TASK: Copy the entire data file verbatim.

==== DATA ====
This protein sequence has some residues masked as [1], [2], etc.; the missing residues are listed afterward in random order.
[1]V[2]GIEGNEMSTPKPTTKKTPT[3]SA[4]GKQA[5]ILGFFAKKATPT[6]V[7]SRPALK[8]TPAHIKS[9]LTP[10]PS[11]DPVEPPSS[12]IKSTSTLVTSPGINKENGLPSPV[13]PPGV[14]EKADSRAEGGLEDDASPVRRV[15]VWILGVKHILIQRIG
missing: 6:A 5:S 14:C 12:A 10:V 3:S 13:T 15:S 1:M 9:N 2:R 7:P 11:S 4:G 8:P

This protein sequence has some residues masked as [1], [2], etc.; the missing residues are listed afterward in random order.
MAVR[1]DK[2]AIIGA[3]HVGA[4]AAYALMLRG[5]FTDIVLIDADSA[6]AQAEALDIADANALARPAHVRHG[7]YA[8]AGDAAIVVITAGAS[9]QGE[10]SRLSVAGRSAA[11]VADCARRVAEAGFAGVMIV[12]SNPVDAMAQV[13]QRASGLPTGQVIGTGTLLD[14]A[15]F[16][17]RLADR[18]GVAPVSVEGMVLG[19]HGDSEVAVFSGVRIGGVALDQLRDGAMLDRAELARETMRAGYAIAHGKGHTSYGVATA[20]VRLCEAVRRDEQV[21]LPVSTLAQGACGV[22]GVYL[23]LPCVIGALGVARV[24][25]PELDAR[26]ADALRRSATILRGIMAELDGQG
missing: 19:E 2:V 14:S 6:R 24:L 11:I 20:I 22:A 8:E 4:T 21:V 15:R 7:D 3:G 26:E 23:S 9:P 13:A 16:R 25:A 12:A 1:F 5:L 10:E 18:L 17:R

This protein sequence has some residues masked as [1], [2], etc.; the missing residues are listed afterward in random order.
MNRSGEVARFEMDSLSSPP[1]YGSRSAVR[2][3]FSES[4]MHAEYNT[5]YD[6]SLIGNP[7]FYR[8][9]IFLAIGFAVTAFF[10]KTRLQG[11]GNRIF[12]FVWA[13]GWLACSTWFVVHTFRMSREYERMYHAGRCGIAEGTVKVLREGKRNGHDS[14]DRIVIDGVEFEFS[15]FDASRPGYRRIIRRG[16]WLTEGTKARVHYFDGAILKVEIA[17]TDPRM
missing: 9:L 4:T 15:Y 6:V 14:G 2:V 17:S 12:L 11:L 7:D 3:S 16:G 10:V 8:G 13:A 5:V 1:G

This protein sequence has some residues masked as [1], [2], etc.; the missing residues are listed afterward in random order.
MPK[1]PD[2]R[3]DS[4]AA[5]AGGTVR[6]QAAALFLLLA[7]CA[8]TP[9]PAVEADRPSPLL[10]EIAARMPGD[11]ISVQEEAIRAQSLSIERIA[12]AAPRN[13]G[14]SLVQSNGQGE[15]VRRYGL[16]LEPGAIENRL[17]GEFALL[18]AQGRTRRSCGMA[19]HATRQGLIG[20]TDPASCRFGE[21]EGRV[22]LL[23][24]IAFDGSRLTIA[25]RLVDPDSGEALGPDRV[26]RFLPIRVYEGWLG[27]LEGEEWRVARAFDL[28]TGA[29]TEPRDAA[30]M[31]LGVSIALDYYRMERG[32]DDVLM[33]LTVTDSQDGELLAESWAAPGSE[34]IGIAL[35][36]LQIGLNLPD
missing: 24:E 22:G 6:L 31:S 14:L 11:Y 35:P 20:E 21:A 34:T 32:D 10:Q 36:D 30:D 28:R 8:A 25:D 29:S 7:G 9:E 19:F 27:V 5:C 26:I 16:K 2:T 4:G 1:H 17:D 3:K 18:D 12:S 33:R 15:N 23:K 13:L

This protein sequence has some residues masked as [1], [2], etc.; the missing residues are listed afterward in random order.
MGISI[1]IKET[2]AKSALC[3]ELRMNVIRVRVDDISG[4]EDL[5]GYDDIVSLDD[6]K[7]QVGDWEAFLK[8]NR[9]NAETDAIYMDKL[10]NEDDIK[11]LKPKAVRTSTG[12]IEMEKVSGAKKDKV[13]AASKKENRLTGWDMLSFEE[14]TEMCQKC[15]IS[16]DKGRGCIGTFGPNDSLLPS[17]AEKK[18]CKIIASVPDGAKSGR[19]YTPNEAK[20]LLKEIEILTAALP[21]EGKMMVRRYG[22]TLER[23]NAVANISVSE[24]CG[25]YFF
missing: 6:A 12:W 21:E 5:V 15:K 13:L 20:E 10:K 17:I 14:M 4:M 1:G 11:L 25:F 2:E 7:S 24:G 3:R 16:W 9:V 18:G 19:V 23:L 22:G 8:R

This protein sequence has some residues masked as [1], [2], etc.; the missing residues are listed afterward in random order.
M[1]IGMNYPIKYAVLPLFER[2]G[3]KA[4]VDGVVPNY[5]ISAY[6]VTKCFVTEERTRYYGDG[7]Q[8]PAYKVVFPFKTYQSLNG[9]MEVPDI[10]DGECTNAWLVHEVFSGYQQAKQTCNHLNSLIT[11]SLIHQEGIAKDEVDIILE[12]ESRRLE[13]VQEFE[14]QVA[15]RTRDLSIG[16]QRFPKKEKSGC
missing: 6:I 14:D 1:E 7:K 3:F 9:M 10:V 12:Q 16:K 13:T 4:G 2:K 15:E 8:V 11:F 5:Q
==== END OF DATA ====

This protein sequence has some residues masked as [1], [2], etc.; the missing residues are listed afterward in random order.
[1]V[2]GIEGNEMSTPKPTTKKTPT[3]SA[4]GKQA[5]ILGFFAKKATPT[6]V[7]SRPALK[8]TPAHIKS[9]LTP[10]PS[11]DPVEPPSS[12]IKSTSTLVTSPGINKENGLPSPV[13]PPGV[14]EKADSRAEGGLEDDASPVRRV[15]VWILGVKHILIQRIG
missing: 6:A 5:S 14:C 12:A 10:V 3:S 13:T 15:S 1:M 9:N 2:R 7:P 11:S 4:G 8:P

This protein sequence has some residues masked as [1], [2], etc.; the missing residues are listed afterward in random order.
MAVR[1]DK[2]AIIGA[3]HVGA[4]AAYALMLRG[5]FTDIVLIDADSA[6]AQAEALDIADANALARPAHVRHG[7]YA[8]AGDAAIVVITAGAS[9]QGE[10]SRLSVAGRSAA[11]VADCARRVAEAGFAGVMIV[12]SNPVDAMAQV[13]QRASGLPTGQVIGTGTLLD[14]A[15]F[16][17]RLADR[18]GVAPVSVEGMVLG[19]HGDSEVAVFSGVRIGGVALDQLRDGAMLDRAELARETMRAGYAIAHGKGHTSYGVATA[20]VRLCEAVRRDEQV[21]LPVSTLAQGACGV[22]GVYL[23]LPCVIGALGVARV[24][25]PELDAR[26]ADALRRSATILRGIMAELDGQG
missing: 19:E 2:V 14:S 6:R 24:L 11:I 20:I 22:A 8:E 4:T 21:V 15:R 7:D 3:G 26:E 23:S 9:P 13:A 16:R 25:A 12:A 1:F 5:L 10:E 18:L 17:R

This protein sequence has some residues masked as [1], [2], etc.; the missing residues are listed afterward in random order.
MNRSGEVARFEMDSLSSPP[1]YGSRSAVR[2][3]FSES[4]MHAEYNT[5]YD[6]SLIGNP[7]FYR[8][9]IFLAIGFAVTAFF[10]KTRLQG[11]GNRIF[12]FVWA[13]GWLACSTWFVVHTFRMSREYERMYHAGRCGIAEGTVKVLREGKRNGHDS[14]DRIVIDGVEFEFS[15]FDASRPGYRRIIRRG[16]WLTEGTKARVHYFDGAILKVEIA[17]TDPRM
missing: 9:L 4:T 15:Y 6:V 14:G 2:V 17:S 12:L 11:L 7:D 3:S 16:G 10:V 8:G 13:A 5:V 1:G

This protein sequence has some residues masked as [1], [2], etc.; the missing residues are listed afterward in random order.
MPK[1]PD[2]R[3]DS[4]AA[5]AGGTVR[6]QAAALFLLLA[7]CA[8]TP[9]PAVEADRPSPLL[10]EIAARMPGD[11]ISVQEEAIRAQSLSIERIA[12]AAPRN[13]G[14]SLVQSNGQGE[15]VRRYGL[16]LEPGAIENRL[17]GEFALL[18]AQGRTRRSCGMA[19]HATRQGLIG[20]TDPASCRFGE[21]EGRV[22]LL[23][24]IAFDGSRLTIA[25]RLVDPDSGEALGPDRV[26]RFLPIRVYEGWLG[27]LEGEEWRVARAFDL[28]TGA[29]TEPRDAA[30]M[31]LGVSIALDYYRMERG[32]DDVLM[33]LTVTDSQDGELLAESWAAPGSE[34]IGIAL[35][36]LQIGLNLPD
missing: 24:E 22:G 6:L 31:S 14:L 11:Y 35:P 20:E 21:A 34:T 32:D 10:Q 36:D 30:D 28:R 8:A 25:D 29:S 7:G 9:E 19:F 27:V 5:C 26:I 16:K 2:T 4:G 1:H 17:D 3:K 18:D 12:S 33:R 15:N 23:K 13:L

This protein sequence has some residues masked as [1], [2], etc.; the missing residues are listed afterward in random order.
MGISI[1]IKET[2]AKSALC[3]ELRMNVIRVRVDDISG[4]EDL[5]GYDDIVSLDD[6]K[7]QVGDWEAFLK[8]NR[9]NAETDAIYMDKL[10]NEDDIK[11]LKPKAVRTSTG[12]IEMEKVSGAKKDKV[13]AASKKENRLTGWDMLSFEE[14]TEMCQKC[15]IS[16]DKGRGCIGTFGPNDSLLPS[17]AEKK[18]CKIIASVPDGAKSGR[19]YTPNEAK[20]LLKEIEILTAALP[21]EGKMMVRRYG[22]TLER[23]NAVANISVSE[24]CG[25]YFF
missing: 6:A 12:W 21:E 5:V 15:K 13:L 20:E 10:K 17:I 14:M 4:M 1:G 11:L 25:F 2:E 7:S 24:G 3:R 16:W 9:V 18:G 19:V 23:L 22:G 8:R

This protein sequence has some residues masked as [1], [2], etc.; the missing residues are listed afterward in random order.
M[1]IGMNYPIKYAVLPLFER[2]G[3]KA[4]VDGVVPNY[5]ISAY[6]VTKCFVTEERTRYYGDG[7]Q[8]PAYKVVFPFKTYQSLNG[9]MEVPDI[10]DGECTNAWLVHEVFSGYQQAKQTCNHLNSLIT[11]SLIHQEGIAKDEVDIILE[12]ESRRLE[13]VQEFE[14]QVA[15]RTRDLSIG[16]QRFPKKEKSGC
missing: 6:I 14:D 1:E 7:K 3:F 9:M 10:V 12:Q 16:K 13:T 4:G 2:K 15:E 8:V 11:F 5:Q